Assuming we have sufficient altitude for recovery, how do we know weve encountered an inadvertent spin? The FAAs 1976 Stall Awareness Training Study defined an inadvertent spin as an inadvertent stall, “followed by a change in bank angle of 60 degrees or a change in heading greater than 30 degrees.”
Consistent with current spin resistance design criteria, we should add that spinning also requires a rate of change in bank or heading in excess of 90 degrees per second. Lets also say that in the case of an intentional spin, the spin becomes inadvertent the moment the pilot becomes disoriented, the moment the pilots mind becomes disengaged from the physical actions taken by the body, or the moment the pilot decides to abort the spin.
Whats Old is New Again
The first spin recovery method to come about as a result of an empirical exploration of spinning came from the U.K. in 1916. The method called for shutting off the engine and placing the controls-aileron, elevator, rudder-in their neutral positions. Early airplane certification standards in the U.S. even required that all airplanes be recoverable from normal, six-turn spins with the power off and the controls neutralized. But that was quite a long time ago. Yet Neutral Recovery Controls has recently been resurrected as a panacea not just for inadvertent spins, but also for any unusual attitude. Advocates have been unequivocal in asserting that this method from the past is “bulletproof” and will recover any airplane “every time.”
Another early yet short-lived certification standard required airplanes operating in the Acrobatic category to be recoverable from six-turn spins in not more than four additional turns after releasing all of the controls. In the 1980s, a derivative of this free-release technique was introduced to the aviation community.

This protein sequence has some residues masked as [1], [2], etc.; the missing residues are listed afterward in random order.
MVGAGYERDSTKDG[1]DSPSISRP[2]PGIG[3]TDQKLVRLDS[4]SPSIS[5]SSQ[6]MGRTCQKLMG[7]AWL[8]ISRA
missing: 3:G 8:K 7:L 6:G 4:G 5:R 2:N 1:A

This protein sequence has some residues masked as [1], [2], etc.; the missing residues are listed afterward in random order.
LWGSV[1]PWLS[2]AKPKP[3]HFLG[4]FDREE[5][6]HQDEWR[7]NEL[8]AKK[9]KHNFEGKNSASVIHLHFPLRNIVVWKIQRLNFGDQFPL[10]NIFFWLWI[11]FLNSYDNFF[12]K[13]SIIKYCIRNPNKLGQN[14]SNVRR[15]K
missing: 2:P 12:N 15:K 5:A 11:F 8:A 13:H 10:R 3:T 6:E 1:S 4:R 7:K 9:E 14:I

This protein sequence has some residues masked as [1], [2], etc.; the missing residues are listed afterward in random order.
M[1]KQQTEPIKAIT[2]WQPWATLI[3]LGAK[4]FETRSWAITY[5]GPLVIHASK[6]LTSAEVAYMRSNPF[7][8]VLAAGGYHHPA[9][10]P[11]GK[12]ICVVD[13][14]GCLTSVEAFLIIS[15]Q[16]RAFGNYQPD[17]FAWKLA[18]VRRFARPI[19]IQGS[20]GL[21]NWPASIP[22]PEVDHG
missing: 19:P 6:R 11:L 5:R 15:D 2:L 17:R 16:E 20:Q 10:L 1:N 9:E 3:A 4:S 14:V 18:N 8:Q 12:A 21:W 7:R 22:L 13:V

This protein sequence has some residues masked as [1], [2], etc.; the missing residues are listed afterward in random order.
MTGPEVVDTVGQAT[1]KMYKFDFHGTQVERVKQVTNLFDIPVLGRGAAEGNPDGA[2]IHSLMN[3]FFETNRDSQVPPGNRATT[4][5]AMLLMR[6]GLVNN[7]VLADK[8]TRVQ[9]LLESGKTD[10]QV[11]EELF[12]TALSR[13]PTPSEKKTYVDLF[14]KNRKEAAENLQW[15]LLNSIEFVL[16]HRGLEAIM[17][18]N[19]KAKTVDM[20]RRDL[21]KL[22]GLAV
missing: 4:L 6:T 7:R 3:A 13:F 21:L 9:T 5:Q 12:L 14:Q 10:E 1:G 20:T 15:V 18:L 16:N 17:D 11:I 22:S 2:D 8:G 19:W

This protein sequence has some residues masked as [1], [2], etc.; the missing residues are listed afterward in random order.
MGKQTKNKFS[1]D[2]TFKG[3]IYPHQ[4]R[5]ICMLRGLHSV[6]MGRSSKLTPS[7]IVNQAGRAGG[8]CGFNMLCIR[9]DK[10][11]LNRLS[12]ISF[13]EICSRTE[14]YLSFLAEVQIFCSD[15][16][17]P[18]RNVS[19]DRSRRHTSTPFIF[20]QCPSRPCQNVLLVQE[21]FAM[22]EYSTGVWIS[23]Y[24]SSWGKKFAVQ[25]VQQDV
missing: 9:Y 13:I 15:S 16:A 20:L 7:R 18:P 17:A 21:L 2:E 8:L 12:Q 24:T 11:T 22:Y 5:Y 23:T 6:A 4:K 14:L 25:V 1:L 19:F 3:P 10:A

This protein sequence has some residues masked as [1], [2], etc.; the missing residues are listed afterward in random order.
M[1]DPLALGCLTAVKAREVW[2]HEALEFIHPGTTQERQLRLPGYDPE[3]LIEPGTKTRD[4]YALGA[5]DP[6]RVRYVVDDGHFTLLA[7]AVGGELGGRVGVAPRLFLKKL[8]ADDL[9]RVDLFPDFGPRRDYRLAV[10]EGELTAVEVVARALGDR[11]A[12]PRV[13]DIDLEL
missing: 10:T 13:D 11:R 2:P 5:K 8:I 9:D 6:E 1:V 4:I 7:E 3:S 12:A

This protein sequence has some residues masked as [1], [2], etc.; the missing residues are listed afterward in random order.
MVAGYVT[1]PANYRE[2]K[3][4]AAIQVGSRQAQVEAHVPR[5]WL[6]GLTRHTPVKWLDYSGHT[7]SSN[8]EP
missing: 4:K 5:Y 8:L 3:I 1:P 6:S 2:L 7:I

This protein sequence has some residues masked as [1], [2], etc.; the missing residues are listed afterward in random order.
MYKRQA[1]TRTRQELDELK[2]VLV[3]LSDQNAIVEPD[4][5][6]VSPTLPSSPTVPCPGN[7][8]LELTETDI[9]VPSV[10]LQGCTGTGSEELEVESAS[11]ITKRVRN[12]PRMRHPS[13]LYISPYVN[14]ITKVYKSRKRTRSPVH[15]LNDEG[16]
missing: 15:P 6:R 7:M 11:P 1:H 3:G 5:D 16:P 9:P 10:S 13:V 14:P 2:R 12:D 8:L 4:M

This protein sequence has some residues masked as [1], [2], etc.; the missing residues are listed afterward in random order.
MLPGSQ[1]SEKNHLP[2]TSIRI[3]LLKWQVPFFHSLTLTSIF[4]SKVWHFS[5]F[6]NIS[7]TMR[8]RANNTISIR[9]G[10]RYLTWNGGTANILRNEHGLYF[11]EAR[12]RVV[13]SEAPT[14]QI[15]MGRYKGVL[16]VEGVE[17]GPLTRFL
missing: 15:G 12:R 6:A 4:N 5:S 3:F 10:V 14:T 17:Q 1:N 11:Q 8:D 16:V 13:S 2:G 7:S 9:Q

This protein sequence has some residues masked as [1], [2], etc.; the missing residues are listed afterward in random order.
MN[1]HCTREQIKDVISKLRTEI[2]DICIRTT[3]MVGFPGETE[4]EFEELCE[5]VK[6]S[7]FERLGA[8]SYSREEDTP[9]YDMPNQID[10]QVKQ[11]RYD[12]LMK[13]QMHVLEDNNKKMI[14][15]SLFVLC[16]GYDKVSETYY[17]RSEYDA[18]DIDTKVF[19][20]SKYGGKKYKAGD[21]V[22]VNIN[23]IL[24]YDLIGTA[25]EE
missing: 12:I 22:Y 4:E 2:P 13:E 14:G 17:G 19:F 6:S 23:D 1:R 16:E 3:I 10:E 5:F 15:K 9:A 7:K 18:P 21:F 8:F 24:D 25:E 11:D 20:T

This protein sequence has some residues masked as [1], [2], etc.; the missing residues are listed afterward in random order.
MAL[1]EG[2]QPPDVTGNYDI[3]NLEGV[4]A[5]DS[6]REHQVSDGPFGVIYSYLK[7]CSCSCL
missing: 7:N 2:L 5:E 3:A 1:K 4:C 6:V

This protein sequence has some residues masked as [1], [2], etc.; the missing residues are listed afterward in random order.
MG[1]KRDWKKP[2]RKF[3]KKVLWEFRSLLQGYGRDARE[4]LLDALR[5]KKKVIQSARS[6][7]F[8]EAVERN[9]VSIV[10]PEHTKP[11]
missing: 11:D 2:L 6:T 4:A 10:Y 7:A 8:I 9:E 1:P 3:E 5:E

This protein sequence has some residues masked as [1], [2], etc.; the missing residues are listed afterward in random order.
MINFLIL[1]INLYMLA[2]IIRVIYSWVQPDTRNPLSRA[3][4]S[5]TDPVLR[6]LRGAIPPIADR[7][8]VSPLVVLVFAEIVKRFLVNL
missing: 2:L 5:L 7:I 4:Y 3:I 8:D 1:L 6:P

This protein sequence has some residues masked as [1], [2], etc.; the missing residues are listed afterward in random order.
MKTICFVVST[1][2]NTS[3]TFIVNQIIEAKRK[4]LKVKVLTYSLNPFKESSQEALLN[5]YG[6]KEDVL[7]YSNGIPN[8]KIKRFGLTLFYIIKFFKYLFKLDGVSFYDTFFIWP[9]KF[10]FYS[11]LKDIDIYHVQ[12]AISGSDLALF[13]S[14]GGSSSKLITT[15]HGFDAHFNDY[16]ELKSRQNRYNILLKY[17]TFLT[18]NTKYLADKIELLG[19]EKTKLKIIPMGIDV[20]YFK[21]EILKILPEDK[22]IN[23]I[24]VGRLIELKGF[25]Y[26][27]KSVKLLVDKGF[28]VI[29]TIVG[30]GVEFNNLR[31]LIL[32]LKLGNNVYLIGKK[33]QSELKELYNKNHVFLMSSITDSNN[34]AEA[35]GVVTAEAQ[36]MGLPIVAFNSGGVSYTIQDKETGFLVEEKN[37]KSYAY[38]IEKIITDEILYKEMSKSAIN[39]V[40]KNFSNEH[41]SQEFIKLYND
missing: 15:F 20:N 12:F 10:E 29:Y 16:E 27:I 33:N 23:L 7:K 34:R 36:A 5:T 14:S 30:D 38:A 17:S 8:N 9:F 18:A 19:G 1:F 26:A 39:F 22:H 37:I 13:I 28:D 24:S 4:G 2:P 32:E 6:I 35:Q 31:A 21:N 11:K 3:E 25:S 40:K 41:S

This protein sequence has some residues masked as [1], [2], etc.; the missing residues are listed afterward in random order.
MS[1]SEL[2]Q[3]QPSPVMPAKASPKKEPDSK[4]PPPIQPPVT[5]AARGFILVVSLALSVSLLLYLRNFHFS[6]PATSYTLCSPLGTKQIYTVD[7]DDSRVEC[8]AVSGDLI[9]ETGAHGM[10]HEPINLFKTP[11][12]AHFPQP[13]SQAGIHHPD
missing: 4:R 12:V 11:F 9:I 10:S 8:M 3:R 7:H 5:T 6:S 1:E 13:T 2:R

Known as the Hands-Off Method (among other names), pilots were instructed to close the throttle, take their hands completely off of the stick/yoke, and apply full rudder opposite to the spin. Articles introducing Hands-Off promoted it as an emergency spin recovery method that seemed to be applicable to most light airplanes.
Precursors to the NASA-standard spin recovery actions, on the other hand, were formally introduced in 1936. By 1964, Type Certification Spin Test Procedures explicitly listed these actions, stating, “All spin recoveries should be made using the NASA spin recovery technique [consisting of] ailerons in neutral position, full opposite rudder to stop rotation, followed by forward elevator control….” The document also states, “Evidence of an uncontrollable spin would be present if recovery cannot be effected…by using normal NASA control recovery movement.” The procedure assumes that the throttle is set at idle.
Both the 1989 and 2003 versions of the Flight Test Guide for Certification of Part 23 Airplanes continued to recommend the NASA protocol to manufacturers and test pilots: “Recoveries should consist of throttle reduced to idle, ailerons neutralized, full opposite rudder, followed by forward elevator control….” Eighty-nine percent of FAA DER test pilots surveyed follow this very procedure during certification spin testing; the other 11 percent employ slight variants of the NASA protocol. Moreover, 94 percent of the test pilots believe NASAs standard to be the most effective for recovery in light, single-engine airplanes.